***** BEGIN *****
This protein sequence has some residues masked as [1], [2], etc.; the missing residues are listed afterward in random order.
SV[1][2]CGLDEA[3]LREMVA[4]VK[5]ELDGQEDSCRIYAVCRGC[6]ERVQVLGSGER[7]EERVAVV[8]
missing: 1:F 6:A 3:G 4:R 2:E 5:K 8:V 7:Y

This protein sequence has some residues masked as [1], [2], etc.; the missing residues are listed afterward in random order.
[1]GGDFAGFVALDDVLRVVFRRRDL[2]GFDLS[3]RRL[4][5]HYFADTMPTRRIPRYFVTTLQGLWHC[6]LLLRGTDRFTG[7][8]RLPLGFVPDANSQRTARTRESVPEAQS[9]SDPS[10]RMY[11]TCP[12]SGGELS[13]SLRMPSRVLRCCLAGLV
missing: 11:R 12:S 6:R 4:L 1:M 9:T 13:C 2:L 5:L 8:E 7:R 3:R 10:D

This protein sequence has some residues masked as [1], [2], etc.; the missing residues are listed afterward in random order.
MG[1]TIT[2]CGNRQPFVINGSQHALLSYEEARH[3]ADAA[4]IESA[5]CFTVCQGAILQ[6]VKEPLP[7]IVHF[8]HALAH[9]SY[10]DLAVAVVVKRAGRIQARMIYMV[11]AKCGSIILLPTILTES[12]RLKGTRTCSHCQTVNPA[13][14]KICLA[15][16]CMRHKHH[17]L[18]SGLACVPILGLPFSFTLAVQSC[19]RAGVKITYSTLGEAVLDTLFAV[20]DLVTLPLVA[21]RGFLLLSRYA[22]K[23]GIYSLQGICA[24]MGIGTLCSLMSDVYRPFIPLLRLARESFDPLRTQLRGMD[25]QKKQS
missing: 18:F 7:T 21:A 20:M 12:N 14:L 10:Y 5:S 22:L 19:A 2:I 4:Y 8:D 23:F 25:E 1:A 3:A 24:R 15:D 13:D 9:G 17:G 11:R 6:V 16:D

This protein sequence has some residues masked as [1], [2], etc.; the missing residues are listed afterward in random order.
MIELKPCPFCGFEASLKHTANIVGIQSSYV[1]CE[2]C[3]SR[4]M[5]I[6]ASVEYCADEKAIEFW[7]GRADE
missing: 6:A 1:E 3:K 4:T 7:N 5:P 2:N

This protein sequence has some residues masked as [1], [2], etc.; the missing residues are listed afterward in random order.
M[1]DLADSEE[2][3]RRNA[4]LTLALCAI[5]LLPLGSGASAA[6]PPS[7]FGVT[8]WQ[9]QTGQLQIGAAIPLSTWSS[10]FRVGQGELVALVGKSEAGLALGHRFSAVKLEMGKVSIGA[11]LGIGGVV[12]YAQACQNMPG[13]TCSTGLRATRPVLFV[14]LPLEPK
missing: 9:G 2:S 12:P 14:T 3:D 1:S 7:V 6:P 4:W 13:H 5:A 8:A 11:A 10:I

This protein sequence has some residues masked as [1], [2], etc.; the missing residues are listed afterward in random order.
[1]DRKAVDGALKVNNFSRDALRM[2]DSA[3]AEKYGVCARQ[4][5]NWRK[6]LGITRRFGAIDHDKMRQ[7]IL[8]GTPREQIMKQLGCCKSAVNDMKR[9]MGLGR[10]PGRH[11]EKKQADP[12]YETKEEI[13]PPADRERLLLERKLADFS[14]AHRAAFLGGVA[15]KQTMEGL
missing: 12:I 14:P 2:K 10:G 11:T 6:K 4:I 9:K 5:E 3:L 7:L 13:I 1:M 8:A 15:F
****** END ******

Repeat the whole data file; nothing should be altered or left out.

This protein sequence has some residues masked as [1], [2], etc.; the missing residues are listed afterward in random order.
SV[1][2]CGLDEA[3]LREMVA[4]VK[5]ELDGQEDSCRIYAVCRGC[6]ERVQVLGSGER[7]EERVAVV[8]
missing: 1:F 6:A 3:G 4:R 2:E 5:K 8:V 7:Y

This protein sequence has some residues masked as [1], [2], etc.; the missing residues are listed afterward in random order.
[1]GGDFAGFVALDDVLRVVFRRRDL[2]GFDLS[3]RRL[4][5]HYFADTMPTRRIPRYFVTTLQGLWHC[6]LLLRGTDRFTG[7][8]RLPLGFVPDANSQRTARTRESVPEAQS[9]SDPS[10]RMY[11]TCP[12]SGGELS[13]SLRMPSRVLRCCLAGLV
missing: 11:R 12:S 6:R 4:L 1:M 9:T 13:C 2:L 5:L 8:E 7:R 3:R 10:D

This protein sequence has some residues masked as [1], [2], etc.; the missing residues are listed afterward in random order.
MG[1]TIT[2]CGNRQPFVINGSQHALLSYEEARH[3]ADAA[4]IESA[5]CFTVCQGAILQ[6]VKEPLP[7]IVHF[8]HALAH[9]SY[10]DLAVAVVVKRAGRIQARMIYMV[11]AKCGSIILLPTILTES[12]RLKGTRTCSHCQTVNPA[13][14]KICLA[15][16]CMRHKHH[17]L[18]SGLACVPILGLPFSFTLAVQSC[19]RAGVKITYSTLGEAVLDTLFAV[20]DLVTLPLVA[21]RGFLLLSRYA[22]K[23]GIYSLQGICA[24]MGIGTLCSLMSDVYRPFIPLLRLARESFDPLRTQLRGMD[25]QKKQS
missing: 18:F 7:T 21:A 20:M 12:N 14:L 10:Y 5:S 22:L 19:A 2:I 4:Y 8:D 23:F 25:E 1:A 3:A 24:R 15:D 13:D 9:G 17:G 11:R 6:V 16:D

This protein sequence has some residues masked as [1], [2], etc.; the missing residues are listed afterward in random order.
MIELKPCPFCGFEASLKHTANIVGIQSSYV[1]CE[2]C[3]SR[4]M[5]I[6]ASVEYCADEKAIEFW[7]GRADE
missing: 6:A 1:E 3:K 4:T 7:N 5:P 2:N

This protein sequence has some residues masked as [1], [2], etc.; the missing residues are listed afterward in random order.
M[1]DLADSEE[2][3]RRNA[4]LTLALCAI[5]LLPLGSGASAA[6]PPS[7]FGVT[8]WQ[9]QTGQLQIGAAIPLSTWSS[10]FRVGQGELVALVGKSEAGLALGHRFSAVKLEMGKVSIGA[11]LGIGGVV[12]YAQACQNMPG[13]TCSTGLRATRPVLFV[14]LPLEPK
missing: 9:G 2:S 12:P 14:T 3:D 1:S 7:V 6:P 4:W 13:H 5:A 8:A 11:A 10:I

This protein sequence has some residues masked as [1], [2], etc.; the missing residues are listed afterward in random order.
[1]DRKAVDGALKVNNFSRDALRM[2]DSA[3]AEKYGVCARQ[4][5]NWRK[6]LGITRRFGAIDHDKMRQ[7]IL[8]GTPREQIMKQLGCCKSAVNDMKR[9]MGLGR[10]PGRH[11]EKKQADP[12]YETKEEI[13]PPADRERLLLERKLADFS[14]AHRAAFLGGVA[15]KQTMEGL
missing: 12:I 14:P 2:K 10:G 11:T 6:K 4:I 9:K 5:E 3:L 7:L 13:I 1:M 8:A 15:F